Margaret had gained a tactical victory. However, in essence she still had to act quickly if she wanted to save her remaining Hook allies in Holland. This led to her attempt at invasion by the Meuse, leading to her defeat in the Battle of Zwartewaal.

ReferencesEdit

NotesEdit

  1. ^ a b Van Wijn 1812, p. 257.
  2. ^ Van den Bergh 1842, p. 213.
  3. ^ Van den Bergh 1842, p. 217.
  4. ^ Van den Bergh 1842, p. 223.
  5. ^ Van Mieris 1754, p. 767.
  6. ^ Van den Bergh 1842, p. 224.
  7. ^ Van den Bergh 1842, p. 225.
  8. ^ a b c d Blok 1923, p. 325.
  9. ^ Prevenier & Smit 1991, p. 78.
  10. ^ De Jonge 1817, p. 65.
  11. ^ Van Mieris 1754, p. 786.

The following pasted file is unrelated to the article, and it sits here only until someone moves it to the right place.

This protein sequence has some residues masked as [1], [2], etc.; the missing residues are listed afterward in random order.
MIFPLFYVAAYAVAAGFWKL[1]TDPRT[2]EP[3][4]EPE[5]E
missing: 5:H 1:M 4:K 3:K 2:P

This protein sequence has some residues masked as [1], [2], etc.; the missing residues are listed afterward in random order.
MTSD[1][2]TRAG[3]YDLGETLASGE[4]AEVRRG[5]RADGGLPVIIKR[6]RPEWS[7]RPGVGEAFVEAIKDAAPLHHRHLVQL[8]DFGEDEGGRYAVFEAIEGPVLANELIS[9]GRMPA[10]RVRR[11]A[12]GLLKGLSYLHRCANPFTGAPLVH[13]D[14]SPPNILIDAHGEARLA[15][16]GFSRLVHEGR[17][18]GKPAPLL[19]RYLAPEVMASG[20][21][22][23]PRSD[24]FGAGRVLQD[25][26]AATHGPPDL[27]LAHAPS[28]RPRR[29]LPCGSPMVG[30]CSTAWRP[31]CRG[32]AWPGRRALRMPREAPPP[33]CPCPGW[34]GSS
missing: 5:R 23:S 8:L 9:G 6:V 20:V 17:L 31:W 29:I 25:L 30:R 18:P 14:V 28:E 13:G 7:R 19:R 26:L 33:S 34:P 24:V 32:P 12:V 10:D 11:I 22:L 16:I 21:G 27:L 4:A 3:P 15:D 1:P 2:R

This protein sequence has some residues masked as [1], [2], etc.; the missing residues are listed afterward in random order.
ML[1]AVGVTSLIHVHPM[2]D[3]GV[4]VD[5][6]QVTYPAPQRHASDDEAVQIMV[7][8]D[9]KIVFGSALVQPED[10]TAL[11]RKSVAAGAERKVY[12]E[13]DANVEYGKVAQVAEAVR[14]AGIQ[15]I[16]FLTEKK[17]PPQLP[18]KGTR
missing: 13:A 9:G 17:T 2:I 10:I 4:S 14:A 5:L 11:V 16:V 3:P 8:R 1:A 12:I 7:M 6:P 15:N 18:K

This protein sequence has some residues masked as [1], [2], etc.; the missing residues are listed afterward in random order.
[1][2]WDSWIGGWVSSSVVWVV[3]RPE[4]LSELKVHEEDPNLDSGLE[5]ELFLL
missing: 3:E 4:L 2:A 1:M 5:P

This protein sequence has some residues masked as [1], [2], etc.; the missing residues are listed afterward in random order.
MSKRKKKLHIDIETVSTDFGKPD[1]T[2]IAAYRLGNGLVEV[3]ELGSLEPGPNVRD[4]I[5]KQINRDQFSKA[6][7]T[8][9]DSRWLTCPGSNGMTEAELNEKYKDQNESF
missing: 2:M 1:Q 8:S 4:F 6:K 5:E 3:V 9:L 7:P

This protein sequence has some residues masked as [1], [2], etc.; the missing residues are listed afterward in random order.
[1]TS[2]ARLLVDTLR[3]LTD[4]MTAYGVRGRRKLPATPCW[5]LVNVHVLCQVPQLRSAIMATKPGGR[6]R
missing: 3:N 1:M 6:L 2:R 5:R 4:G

12. ^ Blok 1923, p. 321.
  13. ^ Van den Bergh 1842, p. 226.
  14. ^ a b Van den Bergh 1842, p. 227.
  15. ^ a b Van den Bergh 1842, p. 228.
  16. ^ a b Aurelius & De Hamer 2011, p. 213v.
  17. ^ a b Van den Bergh 1842, p. 229.
  18. ^ Wagenaar 1770, p. 279.
  19. ^ Van Wijn 1812, p. 240.
  20. ^ a b Van Mieris 1754, p. 797.
  21. ^ Van Mieris 1754, p. 798.
  22. ^ Reygersberg 1551.
  23. ^ Van Wijn 1812, p. 246.
  24. ^ Van den Bergh 1842, p. 198.
  25. ^ Van Mieris 1754, p. 799.